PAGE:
Eleven years ago, I joined Walnut Grove Farms. As a wife. A family member. And a partner. In the past 11 years we’ve weathered changes. Natural disasters. The return of college graduates. The birth of the fourth generation of the farm. Differences of opinions. Advances in technology. And growth.
Shortly after my husband and I announced our engagement, a fire consumed our 120-cow stanchion milking barn immediately prior to the evening milk shift. Along with our friends and family, we relocated our entire dairy herd to an empty farm several miles down the road.
As ashes settled and embers cooled, we opted to continue our family’s legacy with some minor changes. We added a parallel-double-eight milking parlor and a 150-cow barn with the best technology we could afford at the time.
With more cows came wrinkles and more buildings until one hot evening in 2005. As the summer drought continued to crispy-fy lawns, mine included, one tractor backfire started a stack of hay bales on fire and within the hour we lost five buildings.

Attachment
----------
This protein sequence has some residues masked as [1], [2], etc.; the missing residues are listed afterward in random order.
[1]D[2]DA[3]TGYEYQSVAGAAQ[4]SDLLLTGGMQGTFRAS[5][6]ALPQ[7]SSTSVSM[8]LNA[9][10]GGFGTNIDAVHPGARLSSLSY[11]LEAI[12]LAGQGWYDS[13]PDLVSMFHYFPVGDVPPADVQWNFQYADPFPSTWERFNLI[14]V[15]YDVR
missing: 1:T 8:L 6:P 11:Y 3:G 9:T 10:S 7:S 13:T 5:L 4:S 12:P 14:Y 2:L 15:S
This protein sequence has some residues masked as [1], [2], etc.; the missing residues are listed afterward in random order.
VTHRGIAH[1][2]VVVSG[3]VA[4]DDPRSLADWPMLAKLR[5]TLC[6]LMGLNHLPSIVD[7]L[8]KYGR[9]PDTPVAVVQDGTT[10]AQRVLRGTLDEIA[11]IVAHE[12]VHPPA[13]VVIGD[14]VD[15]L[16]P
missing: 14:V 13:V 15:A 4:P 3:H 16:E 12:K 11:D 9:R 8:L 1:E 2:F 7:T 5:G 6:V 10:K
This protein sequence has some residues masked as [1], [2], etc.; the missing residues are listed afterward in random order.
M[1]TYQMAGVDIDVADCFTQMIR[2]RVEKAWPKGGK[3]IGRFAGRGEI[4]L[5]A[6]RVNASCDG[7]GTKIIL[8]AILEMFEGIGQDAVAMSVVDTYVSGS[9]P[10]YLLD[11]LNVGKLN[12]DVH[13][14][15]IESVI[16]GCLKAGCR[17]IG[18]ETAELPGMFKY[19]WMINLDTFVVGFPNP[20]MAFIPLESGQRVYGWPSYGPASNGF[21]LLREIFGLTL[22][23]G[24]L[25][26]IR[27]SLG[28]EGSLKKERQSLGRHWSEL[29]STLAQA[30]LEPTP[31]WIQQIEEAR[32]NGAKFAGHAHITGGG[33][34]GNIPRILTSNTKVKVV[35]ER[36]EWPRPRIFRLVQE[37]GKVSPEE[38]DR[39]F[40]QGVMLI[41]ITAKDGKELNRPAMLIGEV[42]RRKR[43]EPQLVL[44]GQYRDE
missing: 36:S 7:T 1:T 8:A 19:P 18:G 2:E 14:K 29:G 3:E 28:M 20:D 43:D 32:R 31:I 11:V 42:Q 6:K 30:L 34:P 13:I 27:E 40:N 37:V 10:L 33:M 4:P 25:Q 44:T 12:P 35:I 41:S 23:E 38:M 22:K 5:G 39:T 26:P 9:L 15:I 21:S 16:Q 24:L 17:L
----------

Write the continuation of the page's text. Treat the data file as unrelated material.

As ashes settled and embers cooled, we inventoried our losses and began to rebuild. Where an aging garage once stood now stands a quarter acre shop with hydraulic airplane doors, large enough for a combine to “do donuts”. Again, we added the best technology we could afford at the time.
As the years past, our farm grew. We added cows. Family members. Farmland. And buildings until an F1 tornado picked up our cow barn, spun it and dropped it just west of where it originally stood while my husband (stupidly) watched. The summer of 2008 was once again marred with a construction project. In the end we built a 360-cow barn with the best technology we could afford at the time.
Throughout the years our farm has added land. Cows. Technology. And differences of opinions. What’s remained consistent is our determination to grow healthy foods. Maintain and improve the health and comfort of our animals. And to ensure that we’re protecting the environment in order for our blue-eyed girl to one day follow her dad and grandpa asking them if she’s big enough to milk cows. Drive a tractor. Or pick corn just like her dad did before her.
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